FRESNO, Calif. — Once upon a time, people gave up food for Lent, usually something they needed to cut back on like sweets.
These days, people are giving up Facebook.
It makes sense, says Lisa Hendey, webmaster at St. Anthony of Padua Catholic Church, Fresno, Calif.'s largest Roman Catholic congregation.
"In the past, it might have been giving up the extras, like chocolate or TV, but Facebook has become such a big part of people's daily lives they're contemplating giving it up, praying about it and discussing it."
Hendey, who also has her own Web site that appeals to Catholic moms and provides links to her Facebook, Linkedin and Twitter pages, says she thought about giving up social media but wasn't ready. "But I will cut back on my use of it, especially Sundays, during the season of Lent."
Lent is the 40 days, exclusive of Sundays, from Ash Wednesday to Easter, observed by some Christians with fasting, penitence, prayer and self-denial. The aim is to make sacrifices as they spiritually prepare for Easter, moving closer to God. Ash Wednesday was this week; Easter is April 24.
Deciding what to give up isn't an easy choice. Pastors suggest people consider what's valuable to them, and that includes their time.
Dan Hues, associate pastor at Redeemer Lutheran Church in Fresno, says many people question the amount of time they spend on Facebook.
It's almost compulsive," he says. "That's why it makes sense to give it up for Lent.
"The whole point of Lent is a time at getting closer to God. The point is to leave selfish behavior behind you, to put off the 'self.' Facebook is almost a shrine to yourself, with pictures, status updates, seeing if people 'like' you. It's all about you."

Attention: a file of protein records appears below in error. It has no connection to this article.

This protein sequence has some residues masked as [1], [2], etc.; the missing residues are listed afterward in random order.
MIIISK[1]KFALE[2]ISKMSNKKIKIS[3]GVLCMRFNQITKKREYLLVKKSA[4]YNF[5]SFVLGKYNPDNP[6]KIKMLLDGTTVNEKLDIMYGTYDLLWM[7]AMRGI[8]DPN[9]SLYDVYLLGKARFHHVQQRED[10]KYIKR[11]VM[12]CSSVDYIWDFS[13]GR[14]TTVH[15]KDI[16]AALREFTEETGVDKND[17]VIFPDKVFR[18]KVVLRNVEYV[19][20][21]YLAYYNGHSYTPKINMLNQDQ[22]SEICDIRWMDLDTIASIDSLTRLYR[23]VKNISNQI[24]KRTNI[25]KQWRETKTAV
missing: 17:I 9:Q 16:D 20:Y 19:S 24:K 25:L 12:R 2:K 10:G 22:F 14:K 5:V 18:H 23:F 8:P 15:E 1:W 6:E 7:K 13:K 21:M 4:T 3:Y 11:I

Facebook has more than 500 million active users; about 50 percent log in any given day. People spend more than 700 billion minutes a month on Facebook.
Robin Goldbeck, a self-employed architect and member of St. Anthony of Padua Catholic Church, has given up Facebook for Lent.
She uses the Internet all the time at her office, researching manufacturers' Web sites for specifications related to her work. She decided to go on Facebook to relax in the evenings.
Reading friends' posts about themselves and their children started out as a "purely social" thing, she says. "It's like Christmas cards all day long."
Evenings weren't enough after a while. "The first thing in the morning, I wanted to see what happened overnight," she says.
Then, she checked during the middle of work projects: "I'd say, "I'll just check Facebook right now."
Goldbeck says she knew she was overdoing it.
"I'm ready for a break," she says. "I want to take stock of what Facebook is or isn't contributing overall."
Roy Guzman, director of English Youth Ministry at St. John's Cathedral in Fresno, says it is important that parishioners pick something they can give up that's keeping them from getting closer to God.
Whatever it is, Guzman advises them to find time "to help another human being in God's name."
Ramiro Luevano Jr., a student at Fresno City College and member of St. John's Cathedral, understands that sentiment. He was spending too much time on Facebook, so he gave it up for Lent last year.
He says he learned a lot from the experience.
"You have so much more time," he says. "I went out for runs; I exercised more. I spent more time with my family. I had more time to reflect on life. Instead of writing my friends on Facebook, I went to be with them.
"If you think about it, you don't need it. Ten years ago, nobody knew about Facebook."